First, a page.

Sunday, May 27, 2018

In-cab alerts help drivers reduce speed on PA Turnpike


Friday, January 26, 2018
by THE TRUCKER NEWS SERVICES

An in-cab signal warns this driver that they are approaching a section of the Pennsylvania Turnpike that is known to have caused rollovers. (Courtesy: DRIVEWYZE)
An in-cab signal warns this driver that they are approaching a section of the Pennsylvania Turnpike that is known to have caused rollovers. (Courtesy: DRIVEWYZE)

 

DALLAS — A Pennsylvania Turnpike connected-truck pilot program that provides in-cab safety alerts to commercial drivers has helped reduce truck speeds and boost traveler safety on curves and ramps on the PA Turnpike system.

In the first six months of a program operated in partnership with Drivewyze of Dallas, the Pennsylvania Turnpike delivered more than 70,000 driver-safety notifications to truck drivers. Last September, truckers who received in-cab notifications reduced their speed 7 percent more than those who did not receive alerts.

“Results of the pilot program show the benefits of technology in changing driver habits and improving traveler safety,” said Pennsylvania Turnpike Chair Leslie Richards, who also serves as secretary of the Pennsylvania Department of Transportation (PennDOT). “This vehicle-to-infrastructure technology is helping us improve safety at no cost to toll-payers by delivering timely alerts when they can alter driving behaviors.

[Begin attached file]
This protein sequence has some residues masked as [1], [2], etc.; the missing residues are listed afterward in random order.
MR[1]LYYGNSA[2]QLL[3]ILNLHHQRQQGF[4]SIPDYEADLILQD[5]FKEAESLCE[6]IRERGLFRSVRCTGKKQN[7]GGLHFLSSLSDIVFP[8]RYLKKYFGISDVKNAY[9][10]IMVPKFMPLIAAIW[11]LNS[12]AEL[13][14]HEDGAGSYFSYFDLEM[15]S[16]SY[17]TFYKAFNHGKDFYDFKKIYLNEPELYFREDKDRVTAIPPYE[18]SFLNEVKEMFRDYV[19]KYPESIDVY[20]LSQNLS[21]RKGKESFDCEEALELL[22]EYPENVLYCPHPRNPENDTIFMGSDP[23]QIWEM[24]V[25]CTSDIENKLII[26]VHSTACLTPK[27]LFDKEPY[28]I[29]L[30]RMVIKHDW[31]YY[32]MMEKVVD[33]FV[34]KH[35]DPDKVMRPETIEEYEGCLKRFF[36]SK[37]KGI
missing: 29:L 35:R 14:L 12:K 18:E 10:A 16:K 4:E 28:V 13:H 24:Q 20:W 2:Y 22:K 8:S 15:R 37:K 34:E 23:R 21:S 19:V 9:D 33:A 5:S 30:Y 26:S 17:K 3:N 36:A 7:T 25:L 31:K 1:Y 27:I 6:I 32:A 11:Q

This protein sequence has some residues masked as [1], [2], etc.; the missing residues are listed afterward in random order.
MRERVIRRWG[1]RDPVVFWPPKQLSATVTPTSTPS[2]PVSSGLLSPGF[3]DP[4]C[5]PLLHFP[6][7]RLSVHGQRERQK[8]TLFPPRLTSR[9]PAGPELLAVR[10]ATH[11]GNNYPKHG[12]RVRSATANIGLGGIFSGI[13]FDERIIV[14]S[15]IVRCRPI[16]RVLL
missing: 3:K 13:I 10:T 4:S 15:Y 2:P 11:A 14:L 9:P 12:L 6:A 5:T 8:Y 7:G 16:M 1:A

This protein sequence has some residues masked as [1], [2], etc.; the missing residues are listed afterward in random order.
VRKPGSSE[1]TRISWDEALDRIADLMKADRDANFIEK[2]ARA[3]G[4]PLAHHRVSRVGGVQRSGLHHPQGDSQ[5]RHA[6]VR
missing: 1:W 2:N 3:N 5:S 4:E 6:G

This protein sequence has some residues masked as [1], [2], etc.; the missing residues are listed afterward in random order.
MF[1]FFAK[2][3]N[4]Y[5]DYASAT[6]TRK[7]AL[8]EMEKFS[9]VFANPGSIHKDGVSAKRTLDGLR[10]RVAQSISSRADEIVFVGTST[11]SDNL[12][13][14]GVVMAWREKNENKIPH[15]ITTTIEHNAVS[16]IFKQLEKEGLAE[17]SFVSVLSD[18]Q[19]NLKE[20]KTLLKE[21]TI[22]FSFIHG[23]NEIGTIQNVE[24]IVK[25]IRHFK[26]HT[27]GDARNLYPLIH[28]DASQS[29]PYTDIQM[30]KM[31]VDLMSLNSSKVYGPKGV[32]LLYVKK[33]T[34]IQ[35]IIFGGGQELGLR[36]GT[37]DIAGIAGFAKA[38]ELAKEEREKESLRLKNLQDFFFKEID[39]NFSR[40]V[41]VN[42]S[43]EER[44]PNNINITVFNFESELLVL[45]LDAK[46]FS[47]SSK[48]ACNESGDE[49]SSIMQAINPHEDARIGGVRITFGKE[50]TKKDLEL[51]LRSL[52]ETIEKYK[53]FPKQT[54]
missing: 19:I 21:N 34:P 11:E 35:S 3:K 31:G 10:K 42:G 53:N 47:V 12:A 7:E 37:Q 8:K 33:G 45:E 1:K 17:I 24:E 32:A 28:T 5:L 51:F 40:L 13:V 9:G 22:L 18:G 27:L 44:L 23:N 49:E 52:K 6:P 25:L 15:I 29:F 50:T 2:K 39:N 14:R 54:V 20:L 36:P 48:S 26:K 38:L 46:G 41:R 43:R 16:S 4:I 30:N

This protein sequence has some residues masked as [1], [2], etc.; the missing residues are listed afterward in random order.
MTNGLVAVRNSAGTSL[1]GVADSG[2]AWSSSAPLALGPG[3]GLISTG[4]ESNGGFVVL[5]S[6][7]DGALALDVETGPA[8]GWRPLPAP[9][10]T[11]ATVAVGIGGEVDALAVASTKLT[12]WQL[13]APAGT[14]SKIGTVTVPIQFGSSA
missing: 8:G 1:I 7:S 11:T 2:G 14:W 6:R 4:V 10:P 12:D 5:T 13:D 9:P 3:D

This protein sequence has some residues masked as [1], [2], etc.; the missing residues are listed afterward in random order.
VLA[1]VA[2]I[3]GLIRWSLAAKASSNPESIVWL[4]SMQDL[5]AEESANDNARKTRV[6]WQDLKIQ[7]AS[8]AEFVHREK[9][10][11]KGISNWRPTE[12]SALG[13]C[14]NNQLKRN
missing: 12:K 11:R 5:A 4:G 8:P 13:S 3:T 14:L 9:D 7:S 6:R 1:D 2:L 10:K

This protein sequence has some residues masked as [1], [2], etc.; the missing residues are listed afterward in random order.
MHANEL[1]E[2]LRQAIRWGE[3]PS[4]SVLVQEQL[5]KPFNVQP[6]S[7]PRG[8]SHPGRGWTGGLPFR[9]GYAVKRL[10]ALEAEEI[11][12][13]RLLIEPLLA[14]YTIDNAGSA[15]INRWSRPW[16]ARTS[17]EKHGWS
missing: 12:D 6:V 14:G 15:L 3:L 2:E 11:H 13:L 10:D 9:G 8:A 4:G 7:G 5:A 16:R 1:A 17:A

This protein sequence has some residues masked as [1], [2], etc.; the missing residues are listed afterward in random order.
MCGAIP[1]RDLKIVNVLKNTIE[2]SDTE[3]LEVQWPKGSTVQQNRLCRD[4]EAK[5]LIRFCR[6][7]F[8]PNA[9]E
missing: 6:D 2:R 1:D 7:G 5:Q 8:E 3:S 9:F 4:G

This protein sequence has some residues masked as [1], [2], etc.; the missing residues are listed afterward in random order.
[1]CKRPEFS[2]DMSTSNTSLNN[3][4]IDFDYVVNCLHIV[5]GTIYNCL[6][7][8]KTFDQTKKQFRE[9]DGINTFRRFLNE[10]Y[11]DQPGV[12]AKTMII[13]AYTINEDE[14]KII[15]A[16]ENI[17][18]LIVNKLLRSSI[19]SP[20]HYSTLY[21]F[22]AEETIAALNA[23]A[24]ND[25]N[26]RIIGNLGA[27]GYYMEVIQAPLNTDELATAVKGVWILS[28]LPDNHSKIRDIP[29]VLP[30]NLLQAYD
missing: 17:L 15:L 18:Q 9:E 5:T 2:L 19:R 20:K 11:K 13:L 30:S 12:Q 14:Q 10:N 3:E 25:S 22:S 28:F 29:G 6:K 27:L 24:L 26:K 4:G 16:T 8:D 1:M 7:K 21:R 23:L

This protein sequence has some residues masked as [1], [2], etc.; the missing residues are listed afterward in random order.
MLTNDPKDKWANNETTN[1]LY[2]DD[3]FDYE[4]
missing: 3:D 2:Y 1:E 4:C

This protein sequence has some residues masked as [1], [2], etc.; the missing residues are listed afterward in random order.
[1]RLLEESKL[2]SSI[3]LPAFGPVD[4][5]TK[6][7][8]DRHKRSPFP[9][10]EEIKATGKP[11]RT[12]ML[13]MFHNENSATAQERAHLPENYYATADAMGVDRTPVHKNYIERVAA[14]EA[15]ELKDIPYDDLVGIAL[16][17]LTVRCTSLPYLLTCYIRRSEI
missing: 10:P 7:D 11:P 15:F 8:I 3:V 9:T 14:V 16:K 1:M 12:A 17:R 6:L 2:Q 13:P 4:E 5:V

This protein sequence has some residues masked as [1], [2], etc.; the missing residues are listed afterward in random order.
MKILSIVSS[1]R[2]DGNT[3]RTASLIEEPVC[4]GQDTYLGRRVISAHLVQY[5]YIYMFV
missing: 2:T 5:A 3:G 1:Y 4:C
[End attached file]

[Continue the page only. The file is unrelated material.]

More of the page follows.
“Sadly, driver error continues to be the leading cause of crashes in Pennsylvania and around the country,” said Richards, who is considered a national leader in the adoption of pioneering transportation technology. “Innovations like the Drivewyze alerts offer an opportunity to apply technologies to positively affect driving behavior before a crash occurs.”

Drivewyze began testing in-cab driver-safety notifications in 2015. That initial proof of concept has developed into a large-scale pilot program involving more than 100 sites in 19 states, including 32 curves and ramps on the Pennsylvania Turnpike.

“Safety and innovation are core values of our strategic plan, and the Drivewyze partnership along with the driver-notification program clearly embody both ideals,” said Pennsylvania Turnpike CEO Mark Compton. “Thanks to the efforts of the folks who made this collaborative venture happen, this rollout has been a noteworthy success, enhancing safety for both commercial and passenger vehicles alike.”

The Drivewyze platform operates on standard in-cab telematics equipment managed by fleets and does not require the driver to download or interact with the application. The notifications are fully automated and provide both visual and audible notices to drivers. As drivers approach rollover-risk areas on the Turnpike, the Drivewyze application issues an audible tone and displays a standard federal roadway warning symbol on the in-cab display.

“The concept was based on the belief that drivers can be safely encouraged to improve driving behaviors when provided with in-cab notices when, and where, they are most needed,” said Drivewyze CEO Brian Heath. “The data has proven this hypothesis correct, with the primary measurable benefit being a reduction in high-speed vehicle events through ramps and curves on the roadway.”

The Pennsylvania Turnpike Commission operates and maintains 552 miles of toll roads in the state. It oversees 68 fare-collection facilities, 17 service plazas and 27 maintenance facilities. With more than 2,000 employees, it generated $1.1 billion in annual toll revenue from 200.3 million vehicles in fiscal year 2017. Known as “America’s First Superhighway,” it opened Oct. 1, 1940.

 

Video Sponsors